Your money: Here’s how managing your money will change because of COVID-19

Walking into a bank branch and talking to a teller is one of those how-we-handle-our-money moments that vanished as “stay-at-home” orders went into place.

So, frankly, as branch lobbies closed, some credit union customers found it a thrill in late March and April to be able to talk to a real teller on a video screen at drive-thru locations such as the Berkley branch of the Michigan State University Federal Credit Union.

“It’s really nice to have someone to talk to,” said Tarissa O’Malley, assistant vice president of branches for Michigan State University Federal Credit Union.

“You’re interacting with a person, however, you’re not in the same space with that person,” O’Malley said.

“The members feel safe if they can stay in their car — 6 feet away.”

Truth be told, the teller on those video screens often are miles away, not in a specific branch. In the case of that MSUFCU branch, the video teller was working out of East Lansing.

It’s part of the “new normal” in the world of finance. As factories resume making cars, trucks and gadgets, we’re not going back to managing our money just like we used to do just six months ago.

Financial institutions, like other businesses, know that going forward they will need to put into place practices that can serve them well in the next year or two as we see peaks and valleys — and potential hot spots — in the evolution of COVID-19.

Banks, like others, need to be flexible enough to ride out any possible outbreaks in given communities in November or December, experts say.

As a result, some physical-distancing practices — such as an emphasis on drive-thru services, ATMs, mobile banking and offering curbside services when necessary — might be around for a while.

“The banks will adapt to the needs of their customers based on how things continue to open up,” said Rann Paynter, president and CEO of the Michigan Bankers Association in Lansing.

“Never has the industry been more prepared to service their customer in these ways,” Paynter said.

Financial institutions were deemed as essential services and stayed open after Michigan’s stay home order took effect on March 24. Even so, banks had to adjust quickly to a new way of doing things.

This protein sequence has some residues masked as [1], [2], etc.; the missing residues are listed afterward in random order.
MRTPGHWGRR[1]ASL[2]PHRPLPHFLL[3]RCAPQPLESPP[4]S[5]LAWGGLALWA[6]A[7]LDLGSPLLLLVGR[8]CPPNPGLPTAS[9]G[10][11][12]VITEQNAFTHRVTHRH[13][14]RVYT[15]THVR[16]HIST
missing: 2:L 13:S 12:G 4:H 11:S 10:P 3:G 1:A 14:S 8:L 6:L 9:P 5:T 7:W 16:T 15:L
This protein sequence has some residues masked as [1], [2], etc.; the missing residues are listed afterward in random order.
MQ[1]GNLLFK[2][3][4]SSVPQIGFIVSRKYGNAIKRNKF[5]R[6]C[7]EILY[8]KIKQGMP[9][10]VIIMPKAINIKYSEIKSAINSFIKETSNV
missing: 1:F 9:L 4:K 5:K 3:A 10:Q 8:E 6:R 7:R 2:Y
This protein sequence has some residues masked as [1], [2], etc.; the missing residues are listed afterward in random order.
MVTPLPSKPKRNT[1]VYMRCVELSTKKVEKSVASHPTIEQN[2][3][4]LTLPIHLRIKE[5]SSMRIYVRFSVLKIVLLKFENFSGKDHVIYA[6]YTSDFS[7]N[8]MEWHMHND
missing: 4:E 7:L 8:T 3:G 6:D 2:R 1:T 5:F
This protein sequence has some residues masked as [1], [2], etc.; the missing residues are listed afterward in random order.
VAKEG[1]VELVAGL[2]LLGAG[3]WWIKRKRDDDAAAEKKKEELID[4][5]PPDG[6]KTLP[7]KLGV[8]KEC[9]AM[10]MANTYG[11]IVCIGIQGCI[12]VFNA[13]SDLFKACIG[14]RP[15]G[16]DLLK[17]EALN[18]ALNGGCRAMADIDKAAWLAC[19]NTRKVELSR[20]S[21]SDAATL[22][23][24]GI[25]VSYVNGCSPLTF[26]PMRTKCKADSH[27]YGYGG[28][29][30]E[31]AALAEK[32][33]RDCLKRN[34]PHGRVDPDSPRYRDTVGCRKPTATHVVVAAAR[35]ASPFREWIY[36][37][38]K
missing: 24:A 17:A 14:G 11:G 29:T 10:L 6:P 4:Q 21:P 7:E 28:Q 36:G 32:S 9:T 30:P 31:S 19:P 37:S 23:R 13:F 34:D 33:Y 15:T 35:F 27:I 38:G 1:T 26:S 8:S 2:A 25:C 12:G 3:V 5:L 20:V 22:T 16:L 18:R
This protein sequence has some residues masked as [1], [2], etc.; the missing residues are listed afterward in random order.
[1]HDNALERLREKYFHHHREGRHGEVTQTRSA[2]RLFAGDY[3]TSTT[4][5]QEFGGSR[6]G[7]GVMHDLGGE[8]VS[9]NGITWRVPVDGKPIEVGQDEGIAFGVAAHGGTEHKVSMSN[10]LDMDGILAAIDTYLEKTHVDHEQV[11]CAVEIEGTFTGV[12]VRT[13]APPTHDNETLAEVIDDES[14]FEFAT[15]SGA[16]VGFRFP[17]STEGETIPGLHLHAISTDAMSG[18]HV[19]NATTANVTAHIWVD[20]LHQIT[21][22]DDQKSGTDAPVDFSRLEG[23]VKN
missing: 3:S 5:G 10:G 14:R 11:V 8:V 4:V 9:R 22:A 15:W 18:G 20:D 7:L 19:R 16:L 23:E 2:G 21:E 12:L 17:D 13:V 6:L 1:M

Bank lobbies closed and no longer offered ready access to a teller. Many employees continued to work but some worked from home to handle customer concerns.

“When a meeting is necessary to assist the customer, then appointments are made and they are being served that way,” Paynter said.

Bank lobbies in Michigan might open at some point. Bankers didn’t have a specific timetable in Michigan as of mid-May.

Other states can offer a glimpse of some options being reviewed.

For example, the physical setup at the teller window could change at some branches, much like they’ve changed at grocery stores.

“You will see many branches with plexiglass at the teller window,” said Rose Oswald Poels, president and CEO of the Wisconsin Bankers Association.

And financial institutions will need to review policies for customers who wear protective face masks into a branch.

“The industry is really struggling with masks,” Oswald Poels said. “Obviously, someone coming into a bank with a mask is a frightening situation.”

It’s possible, she said, that customers will be asked to remove the mask in front of a security camera.

As the Michigan economy reopens, we will gradually see some changes ahead.

Face at the bank may be on video for awhile

PNC Bank didn’t have any plans as of May 13 to shift away from modified branch operations or employee work schedules in Michigan.

“Those employees who have been working from home, will continue to do so and those who must be on-site will continue to follow the two-week, split-team rotations currently in place,” said Marcey Zwiebel, director of corporate public relations for PNC.

“We expect this to continue through at least June 7, but have not established a more specific date for potential changes to be implemented,” Zwiebel said.

Help with rates, payment options to continue

Roughly 41% of Americans now believe that COVID-19 will highly impact their financial situation six months from now, according to a survey by Freedom Debt Relief and Atomik Research, a debt resolution company.

The financial stress will make it necessary for many banks and credit unions to offer ways to refinance some car loans to lower rates, as well as offering ways to skip payments.

Goodbye ATM, hello apps and online banking

Many consumers likely may want to limit their trips to the ATM — just as they’re limiting trips to the grocery store — as the risk of being exposed to COVID-19 lingers.

But bankers say they don’t expect to see consumers withdrawing thousands of dollars at a time.

“When the pandemic first began, we did see some customers withdraw larger than normal amounts of cash, but we are not seeing that anymore,” said Beth Oates, vice president and regional communications manager for Fifth Third Bank.

Paynter said banks in general only saw a tiny fraction of customers trying to hoard cash.

“People recognize that the safest place for their money is in a bank that has FDIC insurance, not a coffee can that’s in their freezer or in their mattress,” Paytner said.

In general, many bank customers know that they’ll be able to access their money in a variety of ways.

Oates said Fifth Third customers have shown a willingness to use all of their banking options, including mobile banking, depositing checks via the mobile app, and banking online. Customers are also using Zelle, which is free to Fifth Third customers, for sending and receiving money virtually.

“We don’t see that changing as more companies reopen their doors,” Oates said.